Passport program reactivated in Clinton Township

New clerk obtaining certifications

By: Nico Rubello | C&G Newspapers | Published April 18, 2013

 Clinton Township Clerk Kim Meltzer has been earning certifications since her election in November.

Clinton Township Clerk Kim Meltzer has been earning certifications since her election in November.

Photo by Nico Rubello


CLINTON TOWNSHIP — For those who can’t break away from their workday to apply for a passport, the Clinton Township clerk’s office is offering after-hours processing two days a month.

In November, the clerk’s office reactivated the passport-processing service for first-time applicants after a brief hiatus. Passports are internationally recognized travel documents for travelers entering the U.S., according to the Western Hemisphere Travel Initiative.

“That’s for people who have really busy lifestyles, who can’t get time off work,” said township clerk Kim Meltzer, who reactivated the program after her election in November.

After-hours passport processing is available through the township, by appointment only, between 4 and 7 p.m. on the first and third Thursday of every month.

Meltzer said the service is provided at no extra cost to the township, since the clerk’s staffers have agreed to work the extended hours in exchange for taking those hours off later.

“The U.S. Postal Service has limited their hours (of passport processing), so as a result, we’re picking up that slack, so there was need for it,” she said.

Standard passport fees apply. The clerk’s office does not take passport pictures, she said, but pictures can be purchased at places like CVS and Rite-Aid.

Application forms are available through the clerk’s office for passport renewals, too. Applicants need to bring a copy of a birth certificate with a raised seal.

Call (586) 286-9422 to schedule an appointment at the Clinton Township Civic Center, at 40700 Romeo Plank Road. Applicants do not have to reside in Clinton Township to apply through the township clerk’s office.

In order to start passport processing, Meltzer had to pass an online test administered by the federal government, she said.

But it wasn’t the only accreditation the clerk has had to earn in the five-and-a-half months since taking office.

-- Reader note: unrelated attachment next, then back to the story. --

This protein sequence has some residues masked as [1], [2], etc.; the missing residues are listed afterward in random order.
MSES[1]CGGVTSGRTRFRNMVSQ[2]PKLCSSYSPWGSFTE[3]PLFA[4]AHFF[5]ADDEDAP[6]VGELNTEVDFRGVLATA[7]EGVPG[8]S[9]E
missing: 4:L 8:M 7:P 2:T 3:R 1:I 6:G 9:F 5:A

She also has earned an annual clerk’s certification through the Michigan Association of Municipal Clerks. New clerks must obtain the certification annually for their first three years in office, which requires attending a weeklong conference every spring for her first three years in office.

“Being the newly elected clerk, there is a learning curve,” Meltzer said. “There are education responsibilities that the clerk must abide by.”

At this year’s conference, which ran March 17-22, clerks were tutored on their duties, and they even practiced mock board meeting scenarios, she said. Besides running elections, municipal clerks also are responsible for retaining records of township activities.

Meltzer also has obtained emergency management certifications through the Federal Emergency Management Agency (FEMA).

The clerk is, by law, the second-in-command within the township in a disaster scenario. Meltzer said though it’s not likely that she would be in command in a disaster scenario, by earning the emergency certification, the township will qualify for federal relief dollars in the event of an emergency.

“There’s nothing telling us we have to do this,” she said. “It’s just a good thing for us to do.”

Meltzer served as a trustee on the Clinton Township Board of Trustees between 2000 and 2004. After that, she went on to serve two two-year terms in the Michigan House of Representatives. Meltzer said she worked with municipal clerks while the vice chair of the House’s Elections and Ethics Committee.

Also, the clerk’s office hired a private company to digitize hard copies of records of township board meetings dating back to 2005. The money for the service came out of the clerk’s already-allocated budget.

“We had money to do it, so that’s what we chose to spend those dollars on,” he said.

Meltzer said hard copies of the records were previously stored, but “If something happened to those, what would happen?”

The clerk said having electronic copies on file — both on the township’s computer server and in disc format — makes them easier to retrieve, should an individual or another township department request them.

“I came into this position very optimistic that we could update the system,” Meltzer added. “We’re utilizing technology to the benefit of the people. We want easy access.”